The distributed simple dynamical systems (dS2) model is a new rainfall–runoff model that aims to simulate discharge in a computationally efficient manner. This model is based on the simple dynamical systems approach proposed by

Synthetic examples demonstrate that, although dS2 solves the water balance implicitly, the model is able to accurately close the water balance. The response surface plots for all parameter combinations show that there are some correlations between the parameters, especially for the three discharge sensitivity parameters. However, we also showed that the parameters clearly influence different performance metrics, which provides the opportunity to reduce the calculation time of optimization algorithms. Finally, we have applied the model in the Thur Basin as a case study to validate the performance of the model. Our model is able to correctly simulate discharge, both at the local scale (e.g. the Rietholzbach catchment in Switzerland,

The dS2 model has several unique strengths compared to other rainfall–runoff models: (1) it is computationally efficient even at high temporal and spatial resolutions; (2) it only has five parameters to calibrate; (3) two parameters have a clearly defined influence on the discharge time series, making them easy to identify; and (4) the Python model code is open source and easily adjustable. The computational efficiency of this model creates the opportunity to answer different research questions. Since the model is able to simulate regions in relatively short amounts of time, performing sensitivity and uncertainty analyses with a large number of samples becomes feasible. Since the model is distributed, the sensitivity and uncertainty analyses can be performed both on a spatial and temporal basis. Furthermore, this model can be a valuable tool for educational purposes, to explain and directly show the effects of modifying parameters in distinct groups (e.g. hydrological response, snow, routing and evaporation). Overall, this makes dS2 a valuable addition to the already large pool of conceptual rainfall–runoff models, both for researchers and for practitioners interested in large sample studies.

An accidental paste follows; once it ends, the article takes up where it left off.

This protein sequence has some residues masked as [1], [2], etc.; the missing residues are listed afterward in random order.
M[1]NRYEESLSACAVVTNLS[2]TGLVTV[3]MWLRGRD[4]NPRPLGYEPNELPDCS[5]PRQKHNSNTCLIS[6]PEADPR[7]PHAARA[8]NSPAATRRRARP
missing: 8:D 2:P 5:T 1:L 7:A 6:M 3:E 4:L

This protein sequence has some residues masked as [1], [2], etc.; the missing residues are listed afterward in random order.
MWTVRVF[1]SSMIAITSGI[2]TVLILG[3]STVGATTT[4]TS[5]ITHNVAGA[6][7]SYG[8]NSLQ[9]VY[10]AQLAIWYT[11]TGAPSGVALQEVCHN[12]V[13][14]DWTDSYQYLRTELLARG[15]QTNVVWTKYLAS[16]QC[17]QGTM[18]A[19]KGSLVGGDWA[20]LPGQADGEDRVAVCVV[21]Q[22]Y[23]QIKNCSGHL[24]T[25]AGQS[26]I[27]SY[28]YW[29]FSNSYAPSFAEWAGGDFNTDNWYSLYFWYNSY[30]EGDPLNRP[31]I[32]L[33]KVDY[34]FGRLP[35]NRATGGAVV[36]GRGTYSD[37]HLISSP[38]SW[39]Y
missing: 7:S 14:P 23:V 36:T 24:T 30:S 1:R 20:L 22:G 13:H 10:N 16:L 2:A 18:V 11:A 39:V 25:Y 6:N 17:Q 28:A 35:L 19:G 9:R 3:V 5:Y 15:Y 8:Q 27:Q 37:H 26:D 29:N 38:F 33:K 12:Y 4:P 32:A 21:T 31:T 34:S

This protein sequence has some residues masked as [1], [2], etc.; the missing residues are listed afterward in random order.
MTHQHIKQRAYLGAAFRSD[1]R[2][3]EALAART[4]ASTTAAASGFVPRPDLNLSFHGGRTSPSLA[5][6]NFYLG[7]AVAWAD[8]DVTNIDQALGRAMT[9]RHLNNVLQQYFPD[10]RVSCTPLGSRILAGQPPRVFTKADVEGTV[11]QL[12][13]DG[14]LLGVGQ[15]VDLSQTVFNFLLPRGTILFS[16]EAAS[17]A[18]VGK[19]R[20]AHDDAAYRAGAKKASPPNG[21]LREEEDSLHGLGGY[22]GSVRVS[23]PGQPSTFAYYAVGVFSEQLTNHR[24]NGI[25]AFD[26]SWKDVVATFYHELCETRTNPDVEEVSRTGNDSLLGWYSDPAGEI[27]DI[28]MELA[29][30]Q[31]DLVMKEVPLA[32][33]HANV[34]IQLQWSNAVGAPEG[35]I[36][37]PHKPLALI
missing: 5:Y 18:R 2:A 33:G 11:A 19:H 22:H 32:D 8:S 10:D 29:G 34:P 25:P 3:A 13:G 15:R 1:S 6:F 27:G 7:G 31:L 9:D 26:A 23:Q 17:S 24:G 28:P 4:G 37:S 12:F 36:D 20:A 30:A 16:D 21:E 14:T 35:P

The model code is open source and is archived at the 4TU repository:

The supplement related to this article is available online at:

JB, LAM and AJT conceived the idea behind dS2. JB developed the dS2 model, with valuable input from all co-authors. JB performed the synthetic experiments and case study; LAM and AJT helped with interpreting the results. JB prepared the manuscript, with significant contributions from all co-authors.

The authors declare that they have no conflict of interest.

We would like to thank MeteoSwiss and Massimiliano Zappa for providing the forcing data for the case study.

Funding for this research was provided by the Netherlands Directorate-General for Public Works and Water Management (Rijkswaterstaat).

This paper was edited by Richard Neale and reviewed by two anonymous referees.